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Interferometric analysis of laser-driven cylindrically focusing shock waves in a thin liquid layer

  • Scientific Reports 6, Article number: 24 (2016)
  • doi:10.1038/s41598-016-0032-1
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Abstract

Shock waves in condensed matter are of great importance for many areas of science and technology ranging from inertially confined fusion to planetary science and medicine. In laboratory studies of shock waves, there is a need in developing diagnostic techniques capable of measuring parameters of materials under shock with high spatial resolution. Here, time-resolved interferometric imaging is used to study laser-driven focusing shock waves in a thin liquid layer in an all-optical experiment. Shock waves are generated in a 10 µm-thick layer of water by focusing intense picosecond laser pulses into a ring of 95 µm radius. Using a Mach-Zehnder interferometer and time-delayed femtosecond laser pulses, we obtain a series of images tracing the shock wave as it converges at the center of the ring before reemerging as a diverging shock, resulting in the formation of a cavitation bubble. Through quantitative analysis of the interferograms, density profiles of shocked samples are extracted. The experimental geometry used in our study opens prospects for spatially resolved spectroscopic studies of materials under shock compression.

Introduction

Traditional shock wave studies typically involve a large scale experiment such as that performed with a gas gun1,2. Using short pulse lasers to generate shock waves makes it possible to conduct benchtop experiments on tiny samples and can be combined with ultrafast laser spectroscopic techniques for time-resolved spectroscopy of matter under shock loading3,4,5,6,7. A typical laser shock experiment reproduces the basic geometry of a traditional gas gun experiment: a planar shock wave produced either directly by laser ablation8,9,10 or by the impact a tiny flyer plate11,12 is probed optically from the opposite side. If the material is opaque, only the motion of the back surface can be measured. In a transparent material, a wide range of optical probes can be used; however, an optical probe integrates through the thickness of the material; consequently, spatial and temporal resolution can only be achieved by using thin multilayer film samples3. Thus the typical laser shock geometry is restricted to studying the interaction of planar shock waves with planar layered samples, which limits the possibilities for the exploration of shock-matter interactions.

We are exploring an alternative approach to laser-driven shock experiments, in which the shock wave propagates laterally within a thin layer of material confined between rigid walls13,14,15. The confined material layer is amply accessible for optical diagnostics, enabling the direct visualization of micro-shock waves. This approach is especially beneficial for studying samples or shock waves of more complex than planar geometry, such as focused shock waves13, which are of particular relevance to medical applications such as extracorporeal shock wave lithotripsy for stone fragmentation16,17,18. This methodology, because it enables full-field visualization of un-shocked and shocked regions, can also be implemented to study shock interaction with complex objects under complex geometries including micro-/nano-structured materials19 and biological cells.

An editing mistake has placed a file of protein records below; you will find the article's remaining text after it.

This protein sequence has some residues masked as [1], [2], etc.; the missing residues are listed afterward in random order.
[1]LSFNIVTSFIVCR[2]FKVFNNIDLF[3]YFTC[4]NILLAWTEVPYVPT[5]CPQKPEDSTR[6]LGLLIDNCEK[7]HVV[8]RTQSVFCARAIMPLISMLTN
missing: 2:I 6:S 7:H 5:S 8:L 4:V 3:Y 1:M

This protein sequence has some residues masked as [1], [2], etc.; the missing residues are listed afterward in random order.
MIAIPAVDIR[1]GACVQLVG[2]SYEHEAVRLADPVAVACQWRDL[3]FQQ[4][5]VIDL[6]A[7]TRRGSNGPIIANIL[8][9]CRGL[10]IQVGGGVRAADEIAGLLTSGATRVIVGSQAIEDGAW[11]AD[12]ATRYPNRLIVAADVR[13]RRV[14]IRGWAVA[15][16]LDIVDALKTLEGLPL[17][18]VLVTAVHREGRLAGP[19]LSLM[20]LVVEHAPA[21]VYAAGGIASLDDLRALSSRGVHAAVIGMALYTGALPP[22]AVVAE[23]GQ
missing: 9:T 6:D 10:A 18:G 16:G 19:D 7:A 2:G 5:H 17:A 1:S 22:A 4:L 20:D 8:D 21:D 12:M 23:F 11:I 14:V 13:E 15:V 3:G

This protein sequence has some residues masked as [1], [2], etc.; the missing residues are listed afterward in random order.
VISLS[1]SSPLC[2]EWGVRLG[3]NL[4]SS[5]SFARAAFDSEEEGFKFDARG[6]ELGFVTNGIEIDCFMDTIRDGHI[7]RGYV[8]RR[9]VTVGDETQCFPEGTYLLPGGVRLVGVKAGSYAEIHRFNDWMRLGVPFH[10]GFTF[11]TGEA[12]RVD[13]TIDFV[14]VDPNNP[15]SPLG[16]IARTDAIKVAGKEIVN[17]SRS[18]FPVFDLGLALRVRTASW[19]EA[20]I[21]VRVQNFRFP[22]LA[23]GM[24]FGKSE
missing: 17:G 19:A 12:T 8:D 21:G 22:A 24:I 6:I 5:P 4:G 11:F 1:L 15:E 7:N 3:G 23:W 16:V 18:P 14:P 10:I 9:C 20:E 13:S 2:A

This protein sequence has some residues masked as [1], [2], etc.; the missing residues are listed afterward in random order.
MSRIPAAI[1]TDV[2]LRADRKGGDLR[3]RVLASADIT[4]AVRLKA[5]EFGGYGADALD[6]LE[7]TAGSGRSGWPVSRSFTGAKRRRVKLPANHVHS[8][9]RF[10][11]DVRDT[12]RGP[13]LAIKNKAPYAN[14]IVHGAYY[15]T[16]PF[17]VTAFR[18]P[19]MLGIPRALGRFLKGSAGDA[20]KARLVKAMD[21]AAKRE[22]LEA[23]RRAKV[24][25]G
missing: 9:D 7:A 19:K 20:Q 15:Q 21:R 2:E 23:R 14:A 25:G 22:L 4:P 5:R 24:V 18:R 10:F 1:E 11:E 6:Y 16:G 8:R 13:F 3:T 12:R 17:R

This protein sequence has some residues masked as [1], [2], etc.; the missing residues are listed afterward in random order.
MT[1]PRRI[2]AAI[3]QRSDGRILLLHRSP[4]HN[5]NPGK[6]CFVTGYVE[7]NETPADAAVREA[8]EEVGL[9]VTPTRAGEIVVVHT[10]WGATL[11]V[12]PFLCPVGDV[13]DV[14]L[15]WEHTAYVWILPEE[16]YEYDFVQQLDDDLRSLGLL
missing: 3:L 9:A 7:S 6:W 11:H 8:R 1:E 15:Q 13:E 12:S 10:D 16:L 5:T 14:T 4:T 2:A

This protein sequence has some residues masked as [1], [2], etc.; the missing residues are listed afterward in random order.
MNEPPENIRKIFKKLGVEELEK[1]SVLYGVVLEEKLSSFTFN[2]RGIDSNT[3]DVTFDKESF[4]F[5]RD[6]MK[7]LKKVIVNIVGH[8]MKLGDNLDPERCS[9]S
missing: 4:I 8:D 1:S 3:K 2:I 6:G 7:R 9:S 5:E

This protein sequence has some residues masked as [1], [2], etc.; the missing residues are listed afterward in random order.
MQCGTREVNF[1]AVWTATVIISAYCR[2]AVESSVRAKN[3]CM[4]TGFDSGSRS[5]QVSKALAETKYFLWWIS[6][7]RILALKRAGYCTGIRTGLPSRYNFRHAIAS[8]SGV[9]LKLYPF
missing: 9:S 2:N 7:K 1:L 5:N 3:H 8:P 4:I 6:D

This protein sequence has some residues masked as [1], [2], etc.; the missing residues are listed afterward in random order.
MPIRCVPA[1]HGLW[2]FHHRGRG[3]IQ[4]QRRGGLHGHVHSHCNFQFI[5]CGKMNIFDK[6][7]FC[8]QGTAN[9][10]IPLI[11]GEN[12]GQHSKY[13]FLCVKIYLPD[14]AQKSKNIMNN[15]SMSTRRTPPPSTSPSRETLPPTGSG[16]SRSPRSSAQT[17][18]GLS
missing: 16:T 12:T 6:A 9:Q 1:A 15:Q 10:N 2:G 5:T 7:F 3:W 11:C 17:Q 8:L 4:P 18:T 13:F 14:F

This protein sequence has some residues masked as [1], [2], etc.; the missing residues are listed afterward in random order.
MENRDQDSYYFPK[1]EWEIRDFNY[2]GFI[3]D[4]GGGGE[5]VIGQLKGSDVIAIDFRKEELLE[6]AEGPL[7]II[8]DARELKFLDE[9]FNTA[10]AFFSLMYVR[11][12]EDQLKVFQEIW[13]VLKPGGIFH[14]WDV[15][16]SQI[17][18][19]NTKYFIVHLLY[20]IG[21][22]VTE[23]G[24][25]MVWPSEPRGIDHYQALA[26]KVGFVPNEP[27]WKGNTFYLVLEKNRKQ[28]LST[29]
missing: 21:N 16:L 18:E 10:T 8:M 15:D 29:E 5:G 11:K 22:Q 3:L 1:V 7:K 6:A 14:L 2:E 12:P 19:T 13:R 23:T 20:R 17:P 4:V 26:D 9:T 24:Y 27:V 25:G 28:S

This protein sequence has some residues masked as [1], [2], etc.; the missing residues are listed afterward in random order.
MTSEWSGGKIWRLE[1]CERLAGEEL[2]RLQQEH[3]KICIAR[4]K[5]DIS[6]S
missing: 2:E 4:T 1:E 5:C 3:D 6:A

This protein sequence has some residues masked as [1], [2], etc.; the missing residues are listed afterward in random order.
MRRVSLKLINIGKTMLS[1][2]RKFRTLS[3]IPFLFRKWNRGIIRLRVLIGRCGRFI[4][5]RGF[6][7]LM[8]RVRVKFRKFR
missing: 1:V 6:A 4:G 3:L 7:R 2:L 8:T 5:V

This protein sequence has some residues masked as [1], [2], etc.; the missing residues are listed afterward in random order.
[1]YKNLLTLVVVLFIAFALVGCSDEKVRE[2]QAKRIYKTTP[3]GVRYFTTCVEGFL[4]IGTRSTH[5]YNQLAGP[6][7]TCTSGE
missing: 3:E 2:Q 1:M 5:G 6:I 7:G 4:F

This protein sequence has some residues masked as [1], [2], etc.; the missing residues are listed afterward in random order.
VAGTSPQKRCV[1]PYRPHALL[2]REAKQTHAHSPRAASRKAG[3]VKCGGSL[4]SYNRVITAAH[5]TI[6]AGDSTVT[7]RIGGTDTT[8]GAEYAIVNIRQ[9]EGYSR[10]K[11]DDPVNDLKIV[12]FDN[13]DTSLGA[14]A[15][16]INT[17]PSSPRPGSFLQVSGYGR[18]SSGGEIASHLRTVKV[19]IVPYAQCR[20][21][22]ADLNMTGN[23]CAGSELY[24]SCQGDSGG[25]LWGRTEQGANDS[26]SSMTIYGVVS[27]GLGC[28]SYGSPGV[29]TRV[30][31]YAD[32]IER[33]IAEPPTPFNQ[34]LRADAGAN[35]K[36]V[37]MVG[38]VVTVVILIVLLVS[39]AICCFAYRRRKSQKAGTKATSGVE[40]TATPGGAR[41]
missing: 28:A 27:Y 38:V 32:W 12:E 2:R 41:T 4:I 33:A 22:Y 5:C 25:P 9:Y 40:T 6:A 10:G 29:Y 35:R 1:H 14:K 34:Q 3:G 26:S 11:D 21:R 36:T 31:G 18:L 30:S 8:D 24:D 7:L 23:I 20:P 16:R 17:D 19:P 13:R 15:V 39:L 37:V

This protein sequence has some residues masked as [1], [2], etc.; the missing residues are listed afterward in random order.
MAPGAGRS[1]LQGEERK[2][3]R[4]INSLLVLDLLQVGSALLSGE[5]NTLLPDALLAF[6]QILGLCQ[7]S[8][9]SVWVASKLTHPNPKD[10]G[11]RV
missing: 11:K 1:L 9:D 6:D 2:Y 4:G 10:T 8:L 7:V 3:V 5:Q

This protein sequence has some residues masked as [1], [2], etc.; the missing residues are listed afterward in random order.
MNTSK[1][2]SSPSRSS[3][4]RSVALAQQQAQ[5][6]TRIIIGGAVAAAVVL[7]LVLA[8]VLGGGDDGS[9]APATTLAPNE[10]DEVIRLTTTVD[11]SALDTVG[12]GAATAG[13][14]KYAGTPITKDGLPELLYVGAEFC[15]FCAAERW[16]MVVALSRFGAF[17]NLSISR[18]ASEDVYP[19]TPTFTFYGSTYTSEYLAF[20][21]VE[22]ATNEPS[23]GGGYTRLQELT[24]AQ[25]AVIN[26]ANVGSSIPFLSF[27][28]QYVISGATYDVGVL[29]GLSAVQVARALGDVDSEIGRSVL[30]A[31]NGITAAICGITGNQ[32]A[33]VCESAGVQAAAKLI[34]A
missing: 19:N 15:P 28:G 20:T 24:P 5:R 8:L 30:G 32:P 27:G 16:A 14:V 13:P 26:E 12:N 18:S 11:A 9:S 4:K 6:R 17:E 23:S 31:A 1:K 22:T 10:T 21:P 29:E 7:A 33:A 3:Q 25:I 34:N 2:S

The next stage in advancing the “in-plane” laser shock experiment is to develop a range of spectroscopic probes for studying material under shock. An interferometric probe for density measurements is the logical first step in this direction20. Interferometry has been extensively used to study shock wave propagation in 3D21,22,23,24; it is also particularly well suited to study 2D propagation of shock waves confined to a thin layer. The purpose of this work was to put previously demonstrated interferometric measurements13,14 on a quantitative basis by developing methodology for measuring density profiles of in-plane propagating shock waves25.

Results

Shock waves were generated by focusing a 300 ps, 800 nm excitation laser pulse delivered by an amplified Ti:sapphire system into a 10 µm-thick liquid layer. The thin liquid layer consisted of a suspension of carbon nanoparticles in water (~2 wt% carbon concentration). The layer was confined between two glass windows (300 µm thick) separated by a polymer spacer (see Methods). The excitation intensity profile was shaped into a ring in the plane of the liquid layer by using a 0.5° axicon and a 3 cm focal length achromatic doublet as described in ref. 13 and shown in Fig. 1a. The laser ring had a 190 µm diameter and a 10 µm width. As illustrated in Fig. 1b, following laser absorption by the carbon nano-particles and subsequent vaporization generating high pressure, two counter-propagating shock waves were launched and propagated laterally in the liquid layer: the inward-propagating wave that converged towards the center and the outward-diverging wave. The shock confinement in the liquid was ensured by the impedance mismatch between the liquid and the solid glass substrates. Interferometric images capturing the shock wave propagation were acquired using a Mach-Zehnder interferometer configuration and a 180-fs, 400-nm, variably-delayed probe pulse derived from the same laser system. By comparing the interferograms obtained before laser excitation and after a given delay, we were able to directly extract the change in refractive index induced by the change in the liquid density following the shock front.

Figure 1
Figure 1

(a) Excitation pulse is focused into a ring in the plane of the water layer using an axicon-lens configuration. Interferometric imaging is performed in the Mach-Zehnder configuration using a variably delayed probe pulse. The probe pulse is split into two arms and recombined using two beamsplitters (BS). The sample plane is imaged onto a CCD camera using a two-lens telescope. Since a single probe pulse is used for imaging and the sample is permanently altered (with long lasting bubbles at the excitation ring) after each excitation laser shot, the sample has to be moved to an undisturbed area after every shot using a motorized stage. (b) Cutaway-view representation of the sample. After laser absorption by the carbon nano-particles, two counter-propagating shock waves are launched and remain confined in the plane of the sample.